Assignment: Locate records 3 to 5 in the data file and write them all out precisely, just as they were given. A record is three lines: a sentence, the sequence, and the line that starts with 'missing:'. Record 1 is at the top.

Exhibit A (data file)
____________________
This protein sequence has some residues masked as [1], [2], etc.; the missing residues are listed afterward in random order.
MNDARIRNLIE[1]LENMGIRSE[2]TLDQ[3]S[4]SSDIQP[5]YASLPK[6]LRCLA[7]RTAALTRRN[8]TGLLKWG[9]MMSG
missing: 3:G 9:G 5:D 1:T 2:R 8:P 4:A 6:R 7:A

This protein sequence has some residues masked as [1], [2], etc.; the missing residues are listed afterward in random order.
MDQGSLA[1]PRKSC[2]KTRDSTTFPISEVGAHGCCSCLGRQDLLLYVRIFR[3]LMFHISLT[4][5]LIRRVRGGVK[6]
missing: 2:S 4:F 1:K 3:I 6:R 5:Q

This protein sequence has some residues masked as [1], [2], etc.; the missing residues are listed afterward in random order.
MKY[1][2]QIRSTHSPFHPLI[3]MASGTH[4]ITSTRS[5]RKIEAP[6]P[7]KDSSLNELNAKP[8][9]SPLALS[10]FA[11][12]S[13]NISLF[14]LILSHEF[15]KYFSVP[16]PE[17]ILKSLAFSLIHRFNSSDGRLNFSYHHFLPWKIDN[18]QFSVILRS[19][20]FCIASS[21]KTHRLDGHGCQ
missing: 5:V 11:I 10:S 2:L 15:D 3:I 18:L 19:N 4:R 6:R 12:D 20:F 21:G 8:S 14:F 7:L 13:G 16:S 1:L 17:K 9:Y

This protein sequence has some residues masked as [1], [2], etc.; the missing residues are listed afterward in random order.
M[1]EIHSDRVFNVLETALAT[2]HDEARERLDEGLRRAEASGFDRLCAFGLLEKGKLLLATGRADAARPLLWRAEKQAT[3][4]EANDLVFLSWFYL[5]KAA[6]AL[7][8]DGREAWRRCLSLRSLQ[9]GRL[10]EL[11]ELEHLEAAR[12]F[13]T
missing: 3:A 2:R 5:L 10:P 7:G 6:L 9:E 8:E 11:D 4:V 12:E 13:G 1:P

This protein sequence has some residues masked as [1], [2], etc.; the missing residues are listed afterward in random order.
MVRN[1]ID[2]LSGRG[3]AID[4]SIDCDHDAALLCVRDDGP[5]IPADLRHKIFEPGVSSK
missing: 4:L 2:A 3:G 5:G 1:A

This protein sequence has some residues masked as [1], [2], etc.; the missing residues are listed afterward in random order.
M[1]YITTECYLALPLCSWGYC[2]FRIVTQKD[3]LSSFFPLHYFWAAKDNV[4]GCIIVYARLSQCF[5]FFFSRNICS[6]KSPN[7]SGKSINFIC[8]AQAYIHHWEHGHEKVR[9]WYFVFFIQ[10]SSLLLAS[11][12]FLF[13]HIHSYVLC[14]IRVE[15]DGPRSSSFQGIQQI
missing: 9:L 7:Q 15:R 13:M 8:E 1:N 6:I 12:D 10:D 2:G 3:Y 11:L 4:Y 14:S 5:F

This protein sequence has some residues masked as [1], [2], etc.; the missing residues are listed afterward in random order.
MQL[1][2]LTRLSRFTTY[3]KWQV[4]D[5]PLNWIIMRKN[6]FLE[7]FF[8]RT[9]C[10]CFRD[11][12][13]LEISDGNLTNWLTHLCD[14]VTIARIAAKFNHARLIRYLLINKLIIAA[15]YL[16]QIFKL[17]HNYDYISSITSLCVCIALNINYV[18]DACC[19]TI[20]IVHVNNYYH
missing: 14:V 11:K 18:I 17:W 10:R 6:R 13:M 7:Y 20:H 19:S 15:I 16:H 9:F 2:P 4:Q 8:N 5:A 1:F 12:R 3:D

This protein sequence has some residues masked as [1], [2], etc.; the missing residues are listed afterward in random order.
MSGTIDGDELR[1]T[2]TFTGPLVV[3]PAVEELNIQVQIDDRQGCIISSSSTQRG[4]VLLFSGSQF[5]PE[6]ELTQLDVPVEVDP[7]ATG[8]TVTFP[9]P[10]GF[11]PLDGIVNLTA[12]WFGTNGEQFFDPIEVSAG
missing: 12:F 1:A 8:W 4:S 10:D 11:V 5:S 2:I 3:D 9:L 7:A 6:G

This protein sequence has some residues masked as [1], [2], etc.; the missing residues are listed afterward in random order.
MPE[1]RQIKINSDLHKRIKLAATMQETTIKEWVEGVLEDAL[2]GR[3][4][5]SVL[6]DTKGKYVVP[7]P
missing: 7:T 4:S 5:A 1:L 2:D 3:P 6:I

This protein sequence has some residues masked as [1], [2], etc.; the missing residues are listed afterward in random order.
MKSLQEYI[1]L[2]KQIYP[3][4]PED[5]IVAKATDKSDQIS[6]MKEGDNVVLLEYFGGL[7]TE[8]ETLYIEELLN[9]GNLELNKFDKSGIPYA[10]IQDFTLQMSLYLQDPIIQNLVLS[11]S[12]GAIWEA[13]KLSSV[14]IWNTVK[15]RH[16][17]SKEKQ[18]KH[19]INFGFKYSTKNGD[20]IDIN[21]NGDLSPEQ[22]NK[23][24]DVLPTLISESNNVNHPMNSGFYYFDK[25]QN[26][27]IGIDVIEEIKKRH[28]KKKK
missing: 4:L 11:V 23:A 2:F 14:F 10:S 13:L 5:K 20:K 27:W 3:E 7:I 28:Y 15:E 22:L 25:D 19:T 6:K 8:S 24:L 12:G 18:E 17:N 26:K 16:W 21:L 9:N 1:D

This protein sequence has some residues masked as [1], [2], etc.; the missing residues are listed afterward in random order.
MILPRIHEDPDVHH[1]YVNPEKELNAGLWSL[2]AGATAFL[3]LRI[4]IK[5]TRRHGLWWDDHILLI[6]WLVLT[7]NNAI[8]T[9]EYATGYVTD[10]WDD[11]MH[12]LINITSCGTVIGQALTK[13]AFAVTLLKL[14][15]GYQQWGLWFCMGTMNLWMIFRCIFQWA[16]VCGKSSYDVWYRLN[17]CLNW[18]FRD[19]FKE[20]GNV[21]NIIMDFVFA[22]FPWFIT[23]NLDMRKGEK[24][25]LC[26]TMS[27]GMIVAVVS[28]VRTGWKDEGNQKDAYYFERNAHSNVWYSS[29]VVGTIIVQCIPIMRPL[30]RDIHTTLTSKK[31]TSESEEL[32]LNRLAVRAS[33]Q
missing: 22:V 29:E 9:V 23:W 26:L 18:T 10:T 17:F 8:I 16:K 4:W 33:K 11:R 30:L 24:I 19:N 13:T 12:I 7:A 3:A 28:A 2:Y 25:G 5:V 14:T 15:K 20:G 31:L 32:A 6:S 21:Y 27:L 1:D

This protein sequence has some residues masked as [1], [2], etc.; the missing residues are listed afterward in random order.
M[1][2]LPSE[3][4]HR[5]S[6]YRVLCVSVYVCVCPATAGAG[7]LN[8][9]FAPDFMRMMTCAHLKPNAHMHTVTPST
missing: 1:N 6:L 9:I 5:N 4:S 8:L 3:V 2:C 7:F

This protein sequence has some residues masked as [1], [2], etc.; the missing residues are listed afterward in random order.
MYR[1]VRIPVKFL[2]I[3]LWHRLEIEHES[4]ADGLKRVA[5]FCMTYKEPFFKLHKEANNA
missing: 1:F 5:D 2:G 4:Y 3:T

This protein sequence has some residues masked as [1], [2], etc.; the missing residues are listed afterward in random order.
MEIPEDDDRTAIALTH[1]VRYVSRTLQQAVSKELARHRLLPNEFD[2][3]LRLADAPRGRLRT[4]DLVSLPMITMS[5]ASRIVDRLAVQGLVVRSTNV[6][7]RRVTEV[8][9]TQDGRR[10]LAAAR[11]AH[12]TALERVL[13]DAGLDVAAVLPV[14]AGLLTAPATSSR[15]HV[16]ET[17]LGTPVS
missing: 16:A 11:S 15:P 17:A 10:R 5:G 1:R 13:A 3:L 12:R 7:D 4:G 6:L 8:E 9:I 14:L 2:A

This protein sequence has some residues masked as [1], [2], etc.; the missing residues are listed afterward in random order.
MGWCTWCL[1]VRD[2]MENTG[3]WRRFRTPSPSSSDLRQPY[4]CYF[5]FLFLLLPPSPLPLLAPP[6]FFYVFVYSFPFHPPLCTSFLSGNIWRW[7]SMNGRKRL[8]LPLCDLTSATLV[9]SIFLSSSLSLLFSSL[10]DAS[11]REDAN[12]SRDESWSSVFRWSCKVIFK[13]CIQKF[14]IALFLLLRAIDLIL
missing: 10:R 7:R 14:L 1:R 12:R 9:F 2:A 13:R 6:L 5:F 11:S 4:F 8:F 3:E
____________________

This protein sequence has some residues masked as [1], [2], etc.; the missing residues are listed afterward in random order.
MKY[1][2]QIRSTHSPFHPLI[3]MASGTH[4]ITSTRS[5]RKIEAP[6]P[7]KDSSLNELNAKP[8][9]SPLALS[10]FA[11][12]S[13]NISLF[14]LILSHEF[15]KYFSVP[16]PE[17]ILKSLAFSLIHRFNSSDGRLNFSYHHFLPWKIDN[18]QFSVILRS[19][20]FCIASS[21]KTHRLDGHGCQ
missing: 5:V 11:I 10:S 2:L 15:D 3:I 18:L 19:N 4:R 6:R 12:D 20:F 21:G 8:S 14:F 7:L 13:G 16:S 1:L 17:K 9:Y

This protein sequence has some residues masked as [1], [2], etc.; the missing residues are listed afterward in random order.
M[1]EIHSDRVFNVLETALAT[2]HDEARERLDEGLRRAEASGFDRLCAFGLLEKGKLLLATGRADAARPLLWRAEKQAT[3][4]EANDLVFLSWFYL[5]KAA[6]AL[7][8]DGREAWRRCLSLRSLQ[9]GRL[10]EL[11]ELEHLEAAR[12]F[13]T
missing: 3:A 2:R 5:L 10:P 7:G 6:L 9:E 8:E 11:D 4:V 12:E 13:G 1:P

This protein sequence has some residues masked as [1], [2], etc.; the missing residues are listed afterward in random order.
MVRN[1]ID[2]LSGRG[3]AID[4]SIDCDHDAALLCVRDDGP[5]IPADLRHKIFEPGVSSK
missing: 4:L 2:A 3:G 5:G 1:A